When one needs to use a public document (e.g. a marriage certificate, birth certificate or diploma) abroad, it is common that the authorities of the destination country require that the document be first authenticated by the authorities of the issuing country.
Historically, this authentication is made through a legalisation. This procedure, rather long and complex, involves several authorities, following a “chain”, until the final certificate is recognised by the destination country and can produce a legal effect there. In France, the legalisation procedure currently consists in having the document stamped by the legalisation office of the Ministry of Foreign Affairs and further stamped by the consulate of the destination country in France.
With the aim of simplifying the process, 120 countries so far have signed the Convention of 5 October 1961 abolishing the requirement for legalisation of foreign public documents, known as the Hague Convention or the Apostille Convention. The Apostille Convention speeds up the legalisation process to offer a single formality: the issuance of an authentication certificate in the form of a sticker added to the document, the apostille. In practice, the document is only stamped by one local authority to be considered valid by foreign authorities.
The apostille produces the same effects as a legalisation and has no expiry date. However, it is to be noted that, just like legalisation, the apostille only certifies the authenticity of the public document, i.e. the signatory’s power to sign it. Under no circumstances does the apostille validate the content of the document itself.
Steps to be taken until 1 January 2025
In France, the apostille application must be sent to the Apostille service of the Court of Appeal which the signatory of the document depends on. For example, a birth certificate issued by the city of Paris should be sent to the Paris Court of Appeal. Extracts from criminal records are issued by the National Criminal Records Office in Nantes and the apostille is therefore affixed by the Court of Appeal in Rennes. The request can be made on a form (Cerfa n° 15703*01) or on plain paper. The apostille is then issued free of charge by the French authorities.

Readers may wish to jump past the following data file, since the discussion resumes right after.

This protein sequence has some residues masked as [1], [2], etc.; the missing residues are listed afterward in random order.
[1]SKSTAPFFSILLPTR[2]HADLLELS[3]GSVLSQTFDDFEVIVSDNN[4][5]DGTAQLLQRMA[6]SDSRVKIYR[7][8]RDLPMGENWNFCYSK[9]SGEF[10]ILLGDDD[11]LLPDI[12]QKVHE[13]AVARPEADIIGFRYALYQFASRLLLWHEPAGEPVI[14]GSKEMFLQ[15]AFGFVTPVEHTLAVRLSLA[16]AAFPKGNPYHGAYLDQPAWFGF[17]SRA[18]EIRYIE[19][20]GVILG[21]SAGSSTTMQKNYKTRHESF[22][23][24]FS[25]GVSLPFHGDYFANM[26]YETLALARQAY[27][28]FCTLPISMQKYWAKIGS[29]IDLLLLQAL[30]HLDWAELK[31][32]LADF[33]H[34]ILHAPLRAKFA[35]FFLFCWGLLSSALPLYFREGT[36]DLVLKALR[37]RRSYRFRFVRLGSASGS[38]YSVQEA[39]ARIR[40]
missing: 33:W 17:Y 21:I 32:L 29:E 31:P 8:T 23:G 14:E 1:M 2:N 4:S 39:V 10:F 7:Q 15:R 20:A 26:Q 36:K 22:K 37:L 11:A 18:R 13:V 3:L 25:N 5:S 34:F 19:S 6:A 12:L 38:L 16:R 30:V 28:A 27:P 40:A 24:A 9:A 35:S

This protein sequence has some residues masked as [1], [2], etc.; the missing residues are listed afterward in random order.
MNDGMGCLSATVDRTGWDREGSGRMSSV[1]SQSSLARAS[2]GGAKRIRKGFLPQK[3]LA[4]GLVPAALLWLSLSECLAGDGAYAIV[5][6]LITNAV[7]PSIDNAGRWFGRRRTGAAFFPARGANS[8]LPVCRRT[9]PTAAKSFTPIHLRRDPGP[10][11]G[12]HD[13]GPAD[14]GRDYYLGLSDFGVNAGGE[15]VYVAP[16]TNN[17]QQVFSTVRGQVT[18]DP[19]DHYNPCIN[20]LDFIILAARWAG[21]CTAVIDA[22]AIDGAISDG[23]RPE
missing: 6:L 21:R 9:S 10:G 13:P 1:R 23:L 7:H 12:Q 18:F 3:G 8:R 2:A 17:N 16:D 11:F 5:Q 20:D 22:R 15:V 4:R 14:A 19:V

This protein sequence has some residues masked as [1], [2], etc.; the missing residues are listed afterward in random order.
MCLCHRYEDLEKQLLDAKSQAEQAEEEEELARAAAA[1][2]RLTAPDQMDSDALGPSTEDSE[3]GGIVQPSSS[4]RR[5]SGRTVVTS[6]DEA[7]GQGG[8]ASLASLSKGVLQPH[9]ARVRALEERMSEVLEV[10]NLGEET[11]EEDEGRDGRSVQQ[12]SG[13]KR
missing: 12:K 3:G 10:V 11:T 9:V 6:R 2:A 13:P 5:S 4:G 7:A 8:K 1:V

From 1 January 2025, notaries will be responsible for issuing apostille certificates
A major change in the process is that notaries will soon be competent to carry out these formalities. Initially planned for 2023, the reform will come into force on 1 January 2025.
In practice, the request will have to be made in the following ways:
– by electronic means for documents drawn up in electronic form (increasingly common) or
– by mail or physical presentation at the notary office for non-digitalized public documents.
Notaries will have to check a national database of public signatures (note that this database will be kept up to date by public authorities. The transfer of competences is therefore not complete). The apostille will then have to be issued within three working days as soon as the necessary information is available in the above-mentioned database.
Furthermore, apostilles are currently subject to numbering and registration in an electronic register to allow control. As part of the reform, the competence to keep the register of apostilles updated will gradually be transferred to the High Council of Notaries (Conseil supérieur du notariat), instead of the judicial authority.
This registrar will be available for consultation free of charge by the foreign authorities receiving apostilled documents, being an opportunity for the French authorities to start dematerialising the process and catching up with other countries on the e-APP (Electronic Apostille Programme, comprising the e-Apostille and the e-Register).
However, there are still open questions regarding this change. For instance, by offloading the burden of apostilles to the benefit of regulated and independent professionals, the French government is also offloading a cost: a cost which, on the long run, is likely to fall, although to a lesser extent, on the user. The 2021 decree detailing the reform states that the amount of the fee for apostille by notary will be set by decree, which has yet to be published.
This upcoming change is accordingly to be fine-tuned, and a transition phase will need to be anticipated in the organization of international mobility.